Smelling good was of great concern to the ancient Greeks. But without running water, their techniques for freshening themselves were different than modern methods of bathing and showering. Men and women washed themselves with a cloth and a bowl of water or by rubbing olive oil on their skin, scraping it off with a metal rod called a strigil, and rinsing with cold water. Once clean, Greeks would apply perfumes all over their skin and hair.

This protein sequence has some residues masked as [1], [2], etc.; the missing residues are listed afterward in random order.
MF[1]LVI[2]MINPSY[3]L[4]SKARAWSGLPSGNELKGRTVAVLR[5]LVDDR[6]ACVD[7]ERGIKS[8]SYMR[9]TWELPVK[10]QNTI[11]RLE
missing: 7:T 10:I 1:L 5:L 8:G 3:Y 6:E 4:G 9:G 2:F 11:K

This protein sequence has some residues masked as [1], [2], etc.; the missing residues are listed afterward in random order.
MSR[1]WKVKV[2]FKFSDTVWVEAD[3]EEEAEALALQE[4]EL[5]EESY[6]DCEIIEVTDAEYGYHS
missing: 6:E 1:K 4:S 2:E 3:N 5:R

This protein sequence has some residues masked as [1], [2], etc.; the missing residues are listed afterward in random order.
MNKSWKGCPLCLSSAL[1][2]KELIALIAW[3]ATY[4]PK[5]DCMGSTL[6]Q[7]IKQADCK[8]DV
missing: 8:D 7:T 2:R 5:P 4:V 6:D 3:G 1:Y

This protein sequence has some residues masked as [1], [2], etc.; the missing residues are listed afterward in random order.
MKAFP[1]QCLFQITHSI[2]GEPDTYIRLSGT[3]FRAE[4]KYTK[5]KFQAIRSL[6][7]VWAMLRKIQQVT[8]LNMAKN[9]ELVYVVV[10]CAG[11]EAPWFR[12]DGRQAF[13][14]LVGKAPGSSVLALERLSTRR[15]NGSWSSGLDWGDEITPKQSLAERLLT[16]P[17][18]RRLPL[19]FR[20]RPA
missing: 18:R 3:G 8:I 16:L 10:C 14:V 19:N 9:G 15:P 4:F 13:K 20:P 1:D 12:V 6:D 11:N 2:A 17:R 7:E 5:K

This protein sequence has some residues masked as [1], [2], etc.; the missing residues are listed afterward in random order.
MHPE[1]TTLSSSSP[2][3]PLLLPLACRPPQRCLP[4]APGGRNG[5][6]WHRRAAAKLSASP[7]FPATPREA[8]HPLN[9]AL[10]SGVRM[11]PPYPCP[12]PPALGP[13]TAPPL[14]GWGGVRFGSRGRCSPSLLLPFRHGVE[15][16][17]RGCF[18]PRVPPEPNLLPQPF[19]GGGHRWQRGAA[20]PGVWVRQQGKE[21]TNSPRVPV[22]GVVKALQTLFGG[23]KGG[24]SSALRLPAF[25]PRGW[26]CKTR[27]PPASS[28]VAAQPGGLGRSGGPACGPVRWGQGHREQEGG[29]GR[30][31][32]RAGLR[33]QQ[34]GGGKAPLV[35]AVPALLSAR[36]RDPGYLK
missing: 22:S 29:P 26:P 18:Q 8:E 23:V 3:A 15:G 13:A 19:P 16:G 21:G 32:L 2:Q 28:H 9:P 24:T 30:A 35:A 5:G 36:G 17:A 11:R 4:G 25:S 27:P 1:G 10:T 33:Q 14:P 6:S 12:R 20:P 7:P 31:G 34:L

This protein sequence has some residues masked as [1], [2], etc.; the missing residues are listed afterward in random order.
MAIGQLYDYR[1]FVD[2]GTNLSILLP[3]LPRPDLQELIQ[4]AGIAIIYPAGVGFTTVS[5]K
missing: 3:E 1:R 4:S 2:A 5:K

To make perfume Greeks soaked spices and other fragrant flowers and herbs in warm oil until the oil took on a pleasant scent. They would then strain the ingredients from the oil and use the perfumed oil alone or mix it with a sticky gum to make a thicker perfumed cream. Cinnamon, basil, marjoram, almonds, roses, lavender, and lilies were popular fragrances for perfume. Greeks kept their perfume in beautifully decorated glass or ceramic bottles or carved alabaster vials hung as pendants from chains around their necks.
Crosher, Judith. Technology in the Time of Ancient Greece. Austin, TX: Raintree Steck-Vaughn, 1998.
Symons, David J. Costume of Ancient Greece. New York: Chelsea House, 1987.